Header image for the article Allegiant to what? Credit: LIONSGATE (2016)
If you like little action, clichéd writing and racist undertones, this is the movie for you.

Everything has changed. The wall is open for the first time in 200 years, the Factions have been destroyed, Jeanine and the Erudite are no longer in power and a new council have taken over. Tris Prior, still recovering from her brother’s betrayal, takes a back seat, finally resting after her long struggle.

Except not really. From the first moment of Allegiant, where the walls close on the hopeful citizens, we see that nothing has changed. An old dictator has simply been replaced with a new one, who is just as ruthless but much less intelligent. The Factions are far from gone, as some still cling to the old system and old lines of hate remain. Any character growth from the last film is undone, with everyone going back to square one.

This is a film full of terrible writing and plot holes. From magically having enough equipment to get an extra, unexpected person over the wall to yet another big secret reveal about Tris’ mom, Natalie, little in the movie makes any type of sense. The mom reveal is especially annoying as it seems like every movie they have to show something new about the woman, even if it contradicts the last big reveal and completely destroys the idea behind the big experiment.

Which brings up yet another problem Allegiant has, an inescapable thread of anti-intellectualism. Of course the Institute is evil because every corporation or scientific venture is. It invades privacy, practices eugenics (a practice that is linked to the forced-sterilization of minorities particularly favoured by the Nazis and bigots everywhere), kidnaps children for literally no reason and is overtly racist.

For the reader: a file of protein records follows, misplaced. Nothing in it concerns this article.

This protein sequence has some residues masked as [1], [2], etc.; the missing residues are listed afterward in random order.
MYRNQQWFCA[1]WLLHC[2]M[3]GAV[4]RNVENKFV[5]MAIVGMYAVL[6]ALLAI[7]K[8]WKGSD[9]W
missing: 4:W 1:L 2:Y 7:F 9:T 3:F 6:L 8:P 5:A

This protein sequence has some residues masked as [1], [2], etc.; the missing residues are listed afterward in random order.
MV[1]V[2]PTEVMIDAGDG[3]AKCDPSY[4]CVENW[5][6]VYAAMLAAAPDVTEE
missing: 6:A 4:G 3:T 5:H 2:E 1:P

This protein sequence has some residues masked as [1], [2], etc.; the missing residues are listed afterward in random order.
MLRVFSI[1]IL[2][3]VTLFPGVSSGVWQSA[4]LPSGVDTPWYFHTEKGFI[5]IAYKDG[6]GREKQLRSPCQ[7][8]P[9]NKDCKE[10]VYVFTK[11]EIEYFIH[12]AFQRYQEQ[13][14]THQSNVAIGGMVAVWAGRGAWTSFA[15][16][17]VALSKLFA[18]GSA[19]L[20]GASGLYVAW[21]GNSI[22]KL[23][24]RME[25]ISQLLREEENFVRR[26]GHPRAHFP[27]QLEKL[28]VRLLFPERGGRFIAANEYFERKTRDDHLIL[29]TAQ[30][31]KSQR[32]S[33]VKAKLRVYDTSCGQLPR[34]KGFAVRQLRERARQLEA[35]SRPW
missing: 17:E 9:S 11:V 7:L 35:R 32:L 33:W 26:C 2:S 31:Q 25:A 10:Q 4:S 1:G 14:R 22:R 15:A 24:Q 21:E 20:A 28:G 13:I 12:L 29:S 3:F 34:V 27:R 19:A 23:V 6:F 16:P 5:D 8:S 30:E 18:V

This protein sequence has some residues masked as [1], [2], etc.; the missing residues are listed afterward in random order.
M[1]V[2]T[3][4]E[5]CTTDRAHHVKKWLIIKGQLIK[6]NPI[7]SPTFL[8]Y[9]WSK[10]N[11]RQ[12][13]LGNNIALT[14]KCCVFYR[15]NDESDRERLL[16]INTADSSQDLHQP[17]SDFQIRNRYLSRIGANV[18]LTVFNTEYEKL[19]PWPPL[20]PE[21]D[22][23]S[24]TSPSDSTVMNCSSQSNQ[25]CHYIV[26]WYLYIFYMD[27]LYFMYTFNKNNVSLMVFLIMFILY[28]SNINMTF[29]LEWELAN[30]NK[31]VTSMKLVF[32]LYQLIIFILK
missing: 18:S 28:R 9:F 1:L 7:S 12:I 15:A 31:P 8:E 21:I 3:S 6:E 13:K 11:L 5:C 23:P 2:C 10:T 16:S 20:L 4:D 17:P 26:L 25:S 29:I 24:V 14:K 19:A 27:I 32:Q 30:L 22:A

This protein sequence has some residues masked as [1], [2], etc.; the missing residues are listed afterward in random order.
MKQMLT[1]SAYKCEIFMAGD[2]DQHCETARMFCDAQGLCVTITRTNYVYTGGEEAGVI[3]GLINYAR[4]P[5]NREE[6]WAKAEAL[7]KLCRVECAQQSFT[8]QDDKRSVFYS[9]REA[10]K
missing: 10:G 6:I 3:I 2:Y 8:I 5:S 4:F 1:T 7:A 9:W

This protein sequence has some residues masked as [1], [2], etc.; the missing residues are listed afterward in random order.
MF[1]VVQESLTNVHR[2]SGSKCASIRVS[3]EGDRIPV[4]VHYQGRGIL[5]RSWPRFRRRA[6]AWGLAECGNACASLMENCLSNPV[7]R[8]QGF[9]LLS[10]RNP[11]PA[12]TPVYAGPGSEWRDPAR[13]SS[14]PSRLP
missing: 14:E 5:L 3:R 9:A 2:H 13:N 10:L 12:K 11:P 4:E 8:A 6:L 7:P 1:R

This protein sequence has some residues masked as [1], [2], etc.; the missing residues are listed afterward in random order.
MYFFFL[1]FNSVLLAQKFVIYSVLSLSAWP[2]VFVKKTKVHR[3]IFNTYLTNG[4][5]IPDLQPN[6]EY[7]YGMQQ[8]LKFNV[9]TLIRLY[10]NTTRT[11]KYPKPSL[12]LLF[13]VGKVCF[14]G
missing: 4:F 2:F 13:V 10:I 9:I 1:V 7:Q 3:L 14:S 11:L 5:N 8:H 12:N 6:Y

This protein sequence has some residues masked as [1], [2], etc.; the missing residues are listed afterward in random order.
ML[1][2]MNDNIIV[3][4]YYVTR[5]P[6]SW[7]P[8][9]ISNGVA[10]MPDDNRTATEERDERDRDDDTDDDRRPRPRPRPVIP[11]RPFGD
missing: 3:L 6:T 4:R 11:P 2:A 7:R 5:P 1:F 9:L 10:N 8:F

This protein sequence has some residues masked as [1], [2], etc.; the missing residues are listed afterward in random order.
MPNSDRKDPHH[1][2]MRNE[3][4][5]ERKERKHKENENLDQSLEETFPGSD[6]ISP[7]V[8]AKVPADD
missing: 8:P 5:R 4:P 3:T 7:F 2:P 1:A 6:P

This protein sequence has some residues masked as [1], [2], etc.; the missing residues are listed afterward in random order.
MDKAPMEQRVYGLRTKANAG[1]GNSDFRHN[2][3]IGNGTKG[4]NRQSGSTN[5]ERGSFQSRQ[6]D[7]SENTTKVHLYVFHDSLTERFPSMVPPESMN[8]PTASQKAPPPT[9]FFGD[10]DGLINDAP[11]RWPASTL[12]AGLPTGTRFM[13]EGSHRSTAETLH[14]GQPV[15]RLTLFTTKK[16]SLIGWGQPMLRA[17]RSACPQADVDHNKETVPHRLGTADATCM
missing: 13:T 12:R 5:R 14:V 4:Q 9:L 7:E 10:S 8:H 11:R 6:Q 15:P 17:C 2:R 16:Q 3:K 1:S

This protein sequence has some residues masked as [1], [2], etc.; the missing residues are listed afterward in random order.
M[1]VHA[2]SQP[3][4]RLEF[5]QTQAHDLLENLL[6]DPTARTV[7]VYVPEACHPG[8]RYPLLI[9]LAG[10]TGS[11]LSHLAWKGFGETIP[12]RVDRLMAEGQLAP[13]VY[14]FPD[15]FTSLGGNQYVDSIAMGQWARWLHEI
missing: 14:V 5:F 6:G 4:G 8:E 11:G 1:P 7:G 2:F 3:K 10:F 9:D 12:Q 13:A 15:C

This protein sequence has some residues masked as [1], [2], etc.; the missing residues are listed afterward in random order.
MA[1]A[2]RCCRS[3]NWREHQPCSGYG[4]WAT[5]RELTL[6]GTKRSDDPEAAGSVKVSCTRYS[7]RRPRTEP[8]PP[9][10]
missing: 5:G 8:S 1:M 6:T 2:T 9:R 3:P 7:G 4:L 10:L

This isn’t the first film in the series to play to the “smart people are inherently compassionless robots” cliché, but it certainly takes the idea a few steps further. Meanwhile, Tris gets the pleasure of finger waving and telling people off for not learning from their mistakes while seeming to almost go out of her way to not learn from her mistakes.

Some of the terrible writing might be forgivable if the film was at least shot well, but it doesn’t even have that going for it. From awkward close-ups to painfully obvious green screens, it seems as though Allegiant lost its budget halfway through production and decided to hire some random dude off the street for all its editing and filming needs.

It would be a stretch to attach anything positive to the movie at all. For the most part, it feels as though they simply took the terrible ending of Insurgent, completely ignored the rest of the series and added in some poorly handled race issues for good measure. Every character, no matter how smart they’re supposed to be, repeatedly makes stupid decisions that serve no purpose other than to drive the terrible plot.

Overall, Allegiant is the worst movie (so far) in a series that has been getting worse with each installment. At this rate, the next film will have all the quality and logic of Troll 2.